Daughter isn’t for the faint of heart. Although the murders take place off page, Jeff does go into disturbing detail occasionally about the killings during his conversations with Scarlet. Compelling, chilling, and certainly dark, I’d recommend this novel to fans of psychological thrillers and true crime stories.

I received a complimentary copy of this book from the publisher through NetGalley. Opinions expressed in this review are completely my own.

Sundial by Catriona Ward #bookreview #horror #suspense

You can’t escape what’s in your blood…

All Rob wanted was a normal life. She almost got it, too: a husband, two kids, a nice house in the suburbs. But Rob fears for her oldest daughter, Callie, who collects tiny bones and whispers to imaginary friends. Rob sees a darkness in Callie, one that reminds her too much of the family she left behind.

She decides to take Callie back to her childhood home, to Sundial, deep in the Mojave Desert. And there she will have to make a terrible choice.

Callie is worried about her mother. Rob has begun to look at her strangely, and speaks of past secrets. And Callie fears that only one of them will leave Sundial alive…

The mother and daughter embark on a dark, desert journey to the past in the hopes of redeeming their future.

The Last House on Needless Street blew me away, so requesting Ward’s next release on NetGalley was a no-brainer.

Right away you know this is a dysfunctional family – a husband with anger problems who’s had numerous affairs, an unhappy wife who clearly has issues of her own, a daughter obsessed with nearly anything involving death. I felt bad for the daughters who had to witness the toxic, abusive relationship between their parents. Rob has always found it difficult to connect with her oldest daughter, Callie. At times, she even struggles to like her. She feels like Callie is more her husband’s daughter, while Rob’s strongest bond is with her youngest daughter. After a jarring event, Rob knows she has to take Callie away to her childhood home, Sundial. And what a twisted place it was to grow up.

The gradual reveal of Rob’s past sent icy fingers inching their way up my spine. It’s no surprise her greatest desire is to have a normal life. Shocking, horrifying secrets some to light, and you’ll never see them coming. The ending is difficult to describe. Just trust me when I say you’ll need uninterrupted time to finish those pages and then more time to think about it.

There’s no doubt the psychological suspense is well-crafted, but I struggled with this novel due to the many mentions of animal death and cruelty and had to skim through several pages. If there was any hint of this in the description or a content warning, I probably wouldn’t have requested it. If that topic is a trigger, you might want to skip this one.

I received a complimentary copy of this book from the publisher through NetGalley. Opinions expressed in this review are completely my own.

The Last House on Needless Street by Catriona Ward #bookreview #psychologicalthriller #suspense #TuesdayBookBlog

Catriona Ward’s The Last House on Needless Street is a shocking and immersive read perfect for fans of Gone Girl and The Haunting of Hill House.

In a boarded-up house on a dead-end street at the edge of the wild Washington woods lives a family of three.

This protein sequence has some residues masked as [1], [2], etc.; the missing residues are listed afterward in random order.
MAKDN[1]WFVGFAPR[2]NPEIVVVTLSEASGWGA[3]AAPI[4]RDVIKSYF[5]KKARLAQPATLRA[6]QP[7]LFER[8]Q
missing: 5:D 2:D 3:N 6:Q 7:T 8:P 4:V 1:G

A teenage girl who isn’t allowed outside, not after last time.
A man who drinks alone in front of his TV, trying to ignore the gaps in his memory.
And a house cat who loves napping and reading the Bible.

An unspeakable secret binds them together, but when a new neighbor moves in next door, what is buried out among the birch trees may come back to haunt them all.

With this book blurbed by heavy hitters Stephen King, Joe Hill, and Sarah Pinborough, I doubt many readers passed on requesting it from NetGalley. And what an eerie cover!

It’s difficult to review this without giving away spoilers, but let’s give it a shot. A layered story, a gradual reveal, a slow unraveling of the truth – all are apt descriptions of this novel. You’ll form and discard plenty of theories. Some of them may actually be half correct – or not. Told primarily from the viewpoints of Ted, his daughter Lauren, and Olivia the cat (as a servant to many feline overlords over the years, I can say the author totally nailed a cat’s internal thoughts), it’s clear early on something isn’t right in this house. Sometimes their viewpoints contradicted each other, and I questioned if they were even reliable narrators.

This is a dark, dark novel that may make you uncomfortable at times with its subject matter. You may not even like the story and characters, but it grabs you in a way that makes it nearly impossible to stop turning the pages so you can discover exactly what’s going on in this boarded up house.

Intriguing, disorienting, heart-breaking, and horrific at times, this isn’t a story for the faint of heart, but it’s one I’d highly recommend to fans of dark psychological suspense/thrillers bordering on horror. Make sure to read the author’s note at the end of the story.

I received a complimentary copy of this book from the publisher through NetGalley.  Opinions expressed in this review are completely my own.

#BadMoonRising: The Beast Within by Jacquie Biggar #paranormal #thriller

If you’re not superstitious, this featured author may change your mind.  She also confirms why basements in haunted houses aren’t a place you want to hang out.  Welcome Jacquie Biggar!